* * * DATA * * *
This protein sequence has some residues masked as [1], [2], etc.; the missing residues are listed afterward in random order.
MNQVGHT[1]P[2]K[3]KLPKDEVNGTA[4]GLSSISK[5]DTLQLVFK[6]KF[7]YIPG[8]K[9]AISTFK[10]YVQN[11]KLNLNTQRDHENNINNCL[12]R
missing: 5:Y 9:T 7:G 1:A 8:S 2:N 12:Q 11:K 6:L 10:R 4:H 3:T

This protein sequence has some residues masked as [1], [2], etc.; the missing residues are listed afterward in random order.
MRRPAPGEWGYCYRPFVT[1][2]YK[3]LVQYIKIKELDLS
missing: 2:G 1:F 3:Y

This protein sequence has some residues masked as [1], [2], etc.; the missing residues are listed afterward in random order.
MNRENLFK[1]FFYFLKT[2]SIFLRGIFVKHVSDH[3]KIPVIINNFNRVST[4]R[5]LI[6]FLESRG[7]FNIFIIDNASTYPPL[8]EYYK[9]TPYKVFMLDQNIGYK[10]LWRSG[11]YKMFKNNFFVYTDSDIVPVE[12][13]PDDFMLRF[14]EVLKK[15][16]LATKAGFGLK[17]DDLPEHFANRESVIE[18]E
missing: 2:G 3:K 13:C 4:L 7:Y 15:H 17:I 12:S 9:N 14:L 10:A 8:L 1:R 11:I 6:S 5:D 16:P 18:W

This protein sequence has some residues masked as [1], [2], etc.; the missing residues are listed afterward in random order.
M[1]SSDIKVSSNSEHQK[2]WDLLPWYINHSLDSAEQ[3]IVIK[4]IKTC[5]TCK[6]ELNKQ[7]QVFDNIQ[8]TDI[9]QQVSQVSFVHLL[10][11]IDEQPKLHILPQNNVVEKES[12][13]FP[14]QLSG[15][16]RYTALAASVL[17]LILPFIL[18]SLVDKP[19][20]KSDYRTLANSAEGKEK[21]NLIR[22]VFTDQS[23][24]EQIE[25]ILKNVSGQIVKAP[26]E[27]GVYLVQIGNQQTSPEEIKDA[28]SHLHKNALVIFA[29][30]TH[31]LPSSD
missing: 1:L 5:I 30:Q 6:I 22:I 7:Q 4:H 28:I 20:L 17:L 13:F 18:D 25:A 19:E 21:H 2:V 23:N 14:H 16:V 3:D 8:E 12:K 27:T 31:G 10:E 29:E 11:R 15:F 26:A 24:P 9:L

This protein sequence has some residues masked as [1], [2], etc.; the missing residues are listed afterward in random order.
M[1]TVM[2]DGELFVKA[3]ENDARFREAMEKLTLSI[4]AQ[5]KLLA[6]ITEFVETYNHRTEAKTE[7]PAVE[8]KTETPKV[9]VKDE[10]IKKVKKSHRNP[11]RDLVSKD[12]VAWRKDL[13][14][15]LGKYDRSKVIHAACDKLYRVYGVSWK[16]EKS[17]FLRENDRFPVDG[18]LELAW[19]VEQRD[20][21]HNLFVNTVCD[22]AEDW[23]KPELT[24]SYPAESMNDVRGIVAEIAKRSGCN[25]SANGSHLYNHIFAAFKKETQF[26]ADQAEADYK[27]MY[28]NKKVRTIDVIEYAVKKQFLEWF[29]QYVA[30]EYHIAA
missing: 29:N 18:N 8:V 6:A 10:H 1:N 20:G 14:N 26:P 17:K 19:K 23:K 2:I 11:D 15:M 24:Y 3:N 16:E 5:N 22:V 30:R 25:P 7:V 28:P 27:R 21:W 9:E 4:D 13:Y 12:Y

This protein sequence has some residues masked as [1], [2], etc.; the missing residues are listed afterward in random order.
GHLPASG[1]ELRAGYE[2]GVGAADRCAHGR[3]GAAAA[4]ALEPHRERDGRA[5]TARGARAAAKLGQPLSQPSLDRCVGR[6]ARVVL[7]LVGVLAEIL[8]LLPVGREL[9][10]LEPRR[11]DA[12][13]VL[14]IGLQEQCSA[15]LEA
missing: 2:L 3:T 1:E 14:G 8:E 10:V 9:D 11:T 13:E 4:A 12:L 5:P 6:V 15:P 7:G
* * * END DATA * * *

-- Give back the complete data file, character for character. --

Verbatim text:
This protein sequence has some residues masked as [1], [2], etc.; the missing residues are listed afterward in random order.
MNQVGHT[1]P[2]K[3]KLPKDEVNGTA[4]GLSSISK[5]DTLQLVFK[6]KF[7]YIPG[8]K[9]AISTFK[10]YVQN[11]KLNLNTQRDHENNINNCL[12]R
missing: 5:Y 9:T 7:G 1:A 8:S 2:N 12:Q 11:K 6:L 10:R 4:H 3:T

This protein sequence has some residues masked as [1], [2], etc.; the missing residues are listed afterward in random order.
MRRPAPGEWGYCYRPFVT[1][2]YK[3]LVQYIKIKELDLS
missing: 2:G 1:F 3:Y

This protein sequence has some residues masked as [1], [2], etc.; the missing residues are listed afterward in random order.
MNRENLFK[1]FFYFLKT[2]SIFLRGIFVKHVSDH[3]KIPVIINNFNRVST[4]R[5]LI[6]FLESRG[7]FNIFIIDNASTYPPL[8]EYYK[9]TPYKVFMLDQNIGYK[10]LWRSG[11]YKMFKNNFFVYTDSDIVPVE[12][13]PDDFMLRF[14]EVLKK[15][16]LATKAGFGLK[17]DDLPEHFANRESVIE[18]E
missing: 2:G 3:K 13:C 4:L 7:Y 15:H 17:I 12:S 9:N 14:L 10:A 8:L 1:R 11:I 6:S 5:D 16:P 18:W

This protein sequence has some residues masked as [1], [2], etc.; the missing residues are listed afterward in random order.
M[1]SSDIKVSSNSEHQK[2]WDLLPWYINHSLDSAEQ[3]IVIK[4]IKTC[5]TCK[6]ELNKQ[7]QVFDNIQ[8]TDI[9]QQVSQVSFVHLL[10][11]IDEQPKLHILPQNNVVEKES[12][13]FP[14]QLSG[15][16]RYTALAASVL[17]LILPFIL[18]SLVDKP[19][20]KSDYRTLANSAEGKEK[21]NLIR[22]VFTDQS[23][24]EQIE[25]ILKNVSGQIVKAP[26]E[27]GVYLVQIGNQQTSPEEIKDA[28]SHLHKNALVIFA[29][30]TH[31]LPSSD
missing: 1:L 5:I 30:Q 6:I 22:I 7:Q 4:H 28:I 20:L 17:L 13:F 18:D 25:A 19:E 21:H 2:V 23:N 14:H 16:V 3:D 8:E 12:K 27:T 31:G 10:E 29:E 11:R 15:F 26:A 24:P 9:L

This protein sequence has some residues masked as [1], [2], etc.; the missing residues are listed afterward in random order.
M[1]TVM[2]DGELFVKA[3]ENDARFREAMEKLTLSI[4]AQ[5]KLLA[6]ITEFVETYNHRTEAKTE[7]PAVE[8]KTETPKV[9]VKDE[10]IKKVKKSHRNP[11]RDLVSKD[12]VAWRKDL[13][14][15]LGKYDRSKVIHAACDKLYRVYGVSWK[16]EKS[17]FLRENDRFPVDG[18]LELAW[19]VEQRD[20][21]HNLFVNTVCD[22]AEDW[23]KPELT[24]SYPAESMNDVRGIVAEIAKRSGCN[25]SANGSHLYNHIFAAFKKETQF[26]ADQAEADYK[27]MY[28]NKKVRTIDVIEYAVKKQFLEWF[29]QYVA[30]EYHIAA
missing: 29:N 18:N 8:V 6:A 10:H 1:N 20:G 14:N 26:P 17:K 19:K 23:K 2:I 11:D 15:M 24:Y 3:N 16:E 5:N 22:V 30:R 25:P 7:V 28:P 27:R 21:W 9:E 4:D 13:Y 12:Y

This protein sequence has some residues masked as [1], [2], etc.; the missing residues are listed afterward in random order.
GHLPASG[1]ELRAGYE[2]GVGAADRCAHGR[3]GAAAA[4]ALEPHRERDGRA[5]TARGARAAAKLGQPLSQPSLDRCVGR[6]ARVVL[7]LVGVLAEIL[8]LLPVGREL[9][10]LEPRR[11]DA[12][13]VL[14]IGLQEQCSA[15]LEA
missing: 2:L 3:T 1:E 14:G 8:E 10:V 9:D 11:T 13:E 4:A 12:L 5:P 6:V 15:P 7:G